It had to hurt as the reality sank in.

It was like a drive-by shooting—there we were, hopping and skipping down the sidewalk, then a black Cadillac called “Chapter 11 Bankruptcy” unloaded its AK-47s into us and we’re lying in a pool of blood.
The people I really felt for on Nothing But the Truth were the actors. Why do you think Kate Beckinsale, who can make several million dollars a film, would star in a film whose makers are telling her that they don’t have that kind of money? Who probably had to spend money to make this movie?

Because it’s a good part, one that returns her to films of greater substance than what she’s been making.

She wanted you to say that, and say that in print. I think she wanted to be mentioned in the same breath as Cate Blanchett and Kate Winslet, which she’s absolutely capable of. And I think she’s taking this very hard. I don’t blame her at all. Alan Alda’s bummed, too. He’s made a movie about something that’s important to him and no one’s seen it. And Vera—Vera, I think, would have won the Academy Award.

She’s terrific in it, as she is always. How did you direct the two leads? Do you get in there and mix it up with them, or did you just sort of stand back and hope for the best?

There’s no hoping. I do so much due diligence. Not so much with Kate; when I started talking with her previous directors, Martin Scorsese said “Hire her right away,” so I just sort of said, “OK.” [Scorsese directed Beckinsale in The Aviator.] She’s an absolute preparer who comes with a full-blown performance and a script that’s full of notes, like an M.I.T. term paper. Whereas Vera doesn’t know what she’s going to do. She leaps into action. With her it’s like opening a furnace door and out comes the fire.

Do you consider yourself a political filmmaker, or a filmmaker who’s interested in politics?

A filmmaker who’s interested in politics, although my first two films, Deterrence (1999) and The Contender, definitely had agendas to push. And there’s nothing wrong with that.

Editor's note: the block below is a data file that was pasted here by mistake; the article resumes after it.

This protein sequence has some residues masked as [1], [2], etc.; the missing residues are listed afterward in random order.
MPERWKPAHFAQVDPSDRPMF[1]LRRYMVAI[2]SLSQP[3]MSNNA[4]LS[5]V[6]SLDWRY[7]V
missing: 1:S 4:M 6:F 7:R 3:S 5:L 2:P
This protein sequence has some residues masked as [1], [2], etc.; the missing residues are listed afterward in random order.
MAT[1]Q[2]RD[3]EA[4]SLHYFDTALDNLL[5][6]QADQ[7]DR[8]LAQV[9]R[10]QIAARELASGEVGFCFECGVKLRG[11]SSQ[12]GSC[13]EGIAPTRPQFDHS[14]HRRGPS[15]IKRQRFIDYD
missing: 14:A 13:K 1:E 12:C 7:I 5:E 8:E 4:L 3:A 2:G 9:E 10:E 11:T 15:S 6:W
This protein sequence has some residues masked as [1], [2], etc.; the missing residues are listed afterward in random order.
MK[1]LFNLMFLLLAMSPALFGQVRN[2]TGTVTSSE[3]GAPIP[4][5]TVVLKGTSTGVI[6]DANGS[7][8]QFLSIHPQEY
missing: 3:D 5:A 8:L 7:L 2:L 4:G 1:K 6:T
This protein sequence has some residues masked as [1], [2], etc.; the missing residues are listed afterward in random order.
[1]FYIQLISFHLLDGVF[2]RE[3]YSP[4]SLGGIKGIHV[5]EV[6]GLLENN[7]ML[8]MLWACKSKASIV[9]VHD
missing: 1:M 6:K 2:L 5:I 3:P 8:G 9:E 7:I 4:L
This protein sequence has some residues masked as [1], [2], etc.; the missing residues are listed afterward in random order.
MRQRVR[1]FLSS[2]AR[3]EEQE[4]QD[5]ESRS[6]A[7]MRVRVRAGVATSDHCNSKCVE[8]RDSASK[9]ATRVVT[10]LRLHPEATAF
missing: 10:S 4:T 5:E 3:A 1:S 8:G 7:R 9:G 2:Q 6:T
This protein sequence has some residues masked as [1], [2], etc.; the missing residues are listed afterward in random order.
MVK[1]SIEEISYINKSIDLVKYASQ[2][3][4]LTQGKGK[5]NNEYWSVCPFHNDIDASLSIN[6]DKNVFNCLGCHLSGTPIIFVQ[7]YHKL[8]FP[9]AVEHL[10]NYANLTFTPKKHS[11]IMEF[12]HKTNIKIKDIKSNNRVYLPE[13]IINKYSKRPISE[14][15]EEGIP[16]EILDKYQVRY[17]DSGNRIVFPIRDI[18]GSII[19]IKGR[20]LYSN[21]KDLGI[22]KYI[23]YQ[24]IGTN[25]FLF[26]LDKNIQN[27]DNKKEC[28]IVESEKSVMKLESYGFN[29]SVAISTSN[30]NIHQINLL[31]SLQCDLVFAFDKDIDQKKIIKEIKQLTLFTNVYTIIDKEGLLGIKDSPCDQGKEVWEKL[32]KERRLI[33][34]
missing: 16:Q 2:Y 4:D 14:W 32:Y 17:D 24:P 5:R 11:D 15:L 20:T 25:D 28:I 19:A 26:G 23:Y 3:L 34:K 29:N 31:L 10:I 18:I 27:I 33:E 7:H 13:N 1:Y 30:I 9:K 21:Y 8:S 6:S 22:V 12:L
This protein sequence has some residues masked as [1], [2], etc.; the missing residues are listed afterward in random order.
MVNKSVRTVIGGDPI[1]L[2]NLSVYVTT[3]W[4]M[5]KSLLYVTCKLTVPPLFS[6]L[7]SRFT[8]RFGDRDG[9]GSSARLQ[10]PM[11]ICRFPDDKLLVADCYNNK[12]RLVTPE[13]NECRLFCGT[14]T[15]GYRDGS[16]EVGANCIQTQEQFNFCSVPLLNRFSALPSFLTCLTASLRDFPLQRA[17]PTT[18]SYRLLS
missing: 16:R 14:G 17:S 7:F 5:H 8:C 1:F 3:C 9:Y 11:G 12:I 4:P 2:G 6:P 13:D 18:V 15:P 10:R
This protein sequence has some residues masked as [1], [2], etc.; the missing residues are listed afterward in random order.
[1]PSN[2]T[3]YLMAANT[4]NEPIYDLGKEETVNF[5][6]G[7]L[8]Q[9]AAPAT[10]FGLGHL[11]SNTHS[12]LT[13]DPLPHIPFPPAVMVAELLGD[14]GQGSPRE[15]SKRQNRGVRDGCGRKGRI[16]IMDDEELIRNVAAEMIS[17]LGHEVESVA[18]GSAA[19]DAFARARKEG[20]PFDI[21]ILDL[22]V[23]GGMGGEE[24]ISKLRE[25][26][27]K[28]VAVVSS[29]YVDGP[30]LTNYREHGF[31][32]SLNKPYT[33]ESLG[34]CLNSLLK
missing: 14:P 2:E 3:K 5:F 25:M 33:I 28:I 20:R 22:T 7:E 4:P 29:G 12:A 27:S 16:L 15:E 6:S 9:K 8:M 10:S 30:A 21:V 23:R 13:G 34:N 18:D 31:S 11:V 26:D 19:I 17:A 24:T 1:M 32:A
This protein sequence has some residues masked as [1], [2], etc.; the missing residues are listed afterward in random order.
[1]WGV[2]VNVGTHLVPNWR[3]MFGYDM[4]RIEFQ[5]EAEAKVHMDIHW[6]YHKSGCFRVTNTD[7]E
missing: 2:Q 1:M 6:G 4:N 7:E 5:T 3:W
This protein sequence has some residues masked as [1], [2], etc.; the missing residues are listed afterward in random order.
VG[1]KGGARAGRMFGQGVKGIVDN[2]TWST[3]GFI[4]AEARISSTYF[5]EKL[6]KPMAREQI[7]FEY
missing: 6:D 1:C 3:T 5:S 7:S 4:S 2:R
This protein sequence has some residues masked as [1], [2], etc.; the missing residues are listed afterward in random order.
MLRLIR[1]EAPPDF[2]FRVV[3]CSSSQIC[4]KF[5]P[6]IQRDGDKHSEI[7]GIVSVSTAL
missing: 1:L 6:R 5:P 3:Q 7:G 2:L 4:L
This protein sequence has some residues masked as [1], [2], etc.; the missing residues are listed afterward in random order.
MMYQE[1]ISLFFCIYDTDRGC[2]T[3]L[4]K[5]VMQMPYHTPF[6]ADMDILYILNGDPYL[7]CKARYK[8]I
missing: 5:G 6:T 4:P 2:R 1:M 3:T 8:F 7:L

Anything coming out of Hollywood with my name on it is, however, automatically assumed to be wish fulfillment for liberals. A common mistake with Nothing But the Truth is that it’s considered a liberal film, when in fact pushing to get a federal shield law (a law that protects journalists from being thrown into jail for protecting their sources) is a mostly Republican initiative.

But I feel I’m typecast. I had scripted a remake of the 1948 Frank Capra film State of the Union, but Garry Marshall’s doing that now. I have to move on from political films, do something different, and prove my commercial worth, which is why I’m doing Straw Dogs.

By remaking Straw Dogs (1971), you’re basically putting on a sign that says “Kick Me” to every film critic out there.

My only real hope of survival is that film critics won’t have jobs anymore. But there’s something freeing about knowing that you have a bullseye on your back. I’m just going to make the movie that I really want to make. I’m remaking Straw Dogs, not Sam Peckinpah’s Straw Dogs. I’m not necessarily going to explore the same themes that he did. Ours will deal to a great extent with the tragedy of masculinity, as opposed to the original film’s kind of celebration of it. But that may be an overly philosophical way to describe a film that in the end will be a big and lively piece of entertainment. [James Marsden, of X-Men and Hairspray, will star.]

Almost no one under age 40 has any idea what Straw Dogs (1971) is. Our research bears that out. When I speak to young people who have seen it, they tend not to be crazy about it, finding it a little dated and slow. And the over-40s either really love it, or not so much. To me it’s a very good, not great film. For me, Major Dundee (1965), The Wild Bunch (1969), and The Ballad of Cable Hogue (1970) are great Sam Peckinpah films.

Straw Dogs is a semi-perfect film to remake. It can be Americanized and modernized, and it can be made one’s own. I’m not hostage to Peckinpah. I know the film extremely well, including a thorough review of his hundreds of pages of notes. I’ve met and talked with Dustin Hoffman and Susan George, and they’re fine with us remaking it. It’s not sacrosanct. I would never remake an iconic film.
I want to have a hit movie. I really do. And I think I can do it with this one.

If you’re making good films, why is that important?

I’ve tended to work in arenas that are of interest to me and a unique group of people. The Contender was political and to the left side of that arena, and I was really limiting myself. The same is true of Resurrecting the Champ, and Nothing But the Truth, while more of a thriller, is clearly more for an older adult audience.

Champ brought us together, in an unusual way. Why reach out to someone who called you a “middlebrow hack” on a blog?